The U.S. Coast Guard’s swim break turned into a dangerous situation when a shark came along.

The Coasties on the USCGC Kimball went for a dip in the Pacific Ocean for a “swim call,” some fun to break up the daily work schedule. In a Facebook post, the Hawaii-based Guardsmen said this was normal.

“We had a fully vetted and tested plan we've used before, conducted safety briefs, established communications between the various stations, launched our small boat with extra crew and a dressed out swimmer and stationed it 50 yards off the ship, set an armed shark watch, opened and manned the Rescue Station, and put an accountability system in place,” the post reads.

That shark watch came in handy. Bridge personnel called “Shark!” over the radio. “As if right out of a Hollywood movie, a 6-8 foot shark (no exaggeration) surfaced at the Rescue Door and was swimming toward 30-40 people in the water about 30 feet away,” the USCG says.

Realizing that the shark was headed right for their crew, the Coast Guard had to fire shots to protect their team.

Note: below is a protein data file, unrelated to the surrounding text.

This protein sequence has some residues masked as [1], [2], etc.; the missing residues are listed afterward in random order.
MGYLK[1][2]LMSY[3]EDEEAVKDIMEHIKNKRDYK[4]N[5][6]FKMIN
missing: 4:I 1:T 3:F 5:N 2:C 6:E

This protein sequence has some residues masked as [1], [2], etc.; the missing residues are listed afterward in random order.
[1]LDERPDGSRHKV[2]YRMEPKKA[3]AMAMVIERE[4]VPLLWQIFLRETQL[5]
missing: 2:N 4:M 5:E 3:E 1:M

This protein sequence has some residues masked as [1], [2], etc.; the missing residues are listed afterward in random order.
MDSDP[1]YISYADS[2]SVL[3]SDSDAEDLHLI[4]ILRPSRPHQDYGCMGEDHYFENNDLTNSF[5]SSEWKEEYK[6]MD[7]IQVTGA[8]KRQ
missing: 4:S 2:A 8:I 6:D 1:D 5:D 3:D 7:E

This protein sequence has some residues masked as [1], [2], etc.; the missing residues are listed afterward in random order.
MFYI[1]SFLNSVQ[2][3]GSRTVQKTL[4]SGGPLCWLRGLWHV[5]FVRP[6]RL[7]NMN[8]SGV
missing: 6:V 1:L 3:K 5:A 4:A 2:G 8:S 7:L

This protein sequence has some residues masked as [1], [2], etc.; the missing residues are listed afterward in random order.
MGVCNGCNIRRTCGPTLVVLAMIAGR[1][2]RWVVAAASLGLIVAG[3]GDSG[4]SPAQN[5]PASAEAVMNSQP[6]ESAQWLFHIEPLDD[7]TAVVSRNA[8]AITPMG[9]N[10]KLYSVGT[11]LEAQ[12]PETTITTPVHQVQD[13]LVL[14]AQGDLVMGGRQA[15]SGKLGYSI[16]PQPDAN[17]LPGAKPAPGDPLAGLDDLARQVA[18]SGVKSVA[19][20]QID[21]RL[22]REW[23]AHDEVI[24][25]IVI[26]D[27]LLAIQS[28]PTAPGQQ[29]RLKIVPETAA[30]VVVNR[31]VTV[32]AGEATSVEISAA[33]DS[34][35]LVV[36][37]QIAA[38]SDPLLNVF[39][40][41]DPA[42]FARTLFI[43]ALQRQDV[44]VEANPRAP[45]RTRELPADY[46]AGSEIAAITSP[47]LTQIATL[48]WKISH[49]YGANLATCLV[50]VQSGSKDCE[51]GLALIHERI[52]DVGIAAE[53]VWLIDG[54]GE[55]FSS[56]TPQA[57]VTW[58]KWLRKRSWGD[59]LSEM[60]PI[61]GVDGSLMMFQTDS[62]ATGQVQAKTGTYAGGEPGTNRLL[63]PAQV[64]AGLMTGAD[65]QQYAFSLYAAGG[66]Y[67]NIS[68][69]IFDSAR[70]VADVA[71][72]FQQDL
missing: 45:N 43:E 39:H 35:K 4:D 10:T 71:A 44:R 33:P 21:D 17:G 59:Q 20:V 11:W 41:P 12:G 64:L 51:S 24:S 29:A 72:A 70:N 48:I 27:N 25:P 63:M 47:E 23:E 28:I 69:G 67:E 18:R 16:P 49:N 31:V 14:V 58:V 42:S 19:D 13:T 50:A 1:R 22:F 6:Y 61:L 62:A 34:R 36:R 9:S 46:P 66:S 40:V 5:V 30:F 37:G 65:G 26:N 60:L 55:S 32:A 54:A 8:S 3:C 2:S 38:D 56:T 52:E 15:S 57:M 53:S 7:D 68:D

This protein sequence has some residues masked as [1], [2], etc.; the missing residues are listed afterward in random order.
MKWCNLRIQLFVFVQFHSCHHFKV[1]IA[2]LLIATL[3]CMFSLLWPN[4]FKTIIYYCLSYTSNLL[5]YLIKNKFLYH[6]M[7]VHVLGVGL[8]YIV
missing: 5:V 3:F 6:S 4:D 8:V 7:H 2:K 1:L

“ME1 Cintron fired a well-aimed burst right at/on top of the shark to protect shipmates just feet away. It turned away for a few seconds then turned back,” the post recalls. “We kept directing people out of the water while keeping a clear line of sight on the shark. ME1 fired bursts as needed to keep the shark from his shipmates with amazing accuracy. The shark would wave off with each burst but kept coming back toward our shipmates.”

It’s believed that the shark was either a Long-Fin Mako or Pelagic Thresher Shark, but luckily, everyone managed to safely get out of the shark’s way. The shots didn’t seem to do more than scare the shark, who eventually swam away with a couple of smaller sharks.

Crew member Samuel Cintron told Good Morning America, “I wasn’t going to risk the lives of my shipmates. I made the call and I engaged it.”

Every swimmer was saved, even inflatable unicorn. The only injury was a scrape one man got on his knee when climbing into the rescue boat. The scrape didn’t require a bandage, but it was ironically in the center of a shark teeth tattoo.

They are writing new Shark Watch and Response Tactics based on the incident.

The USCGC Kimball crew wasn’t too shaken up. After all, they decided to watch “Jaws” and “Sharknado” that night.

Great White Shark
In this photo, a great white shark is attracted by a lure on the 'Shark Lady Adventure Tour' in Gansbaai, South Africa, Oct. 19, 2009. Getty Images/Dan Kitwood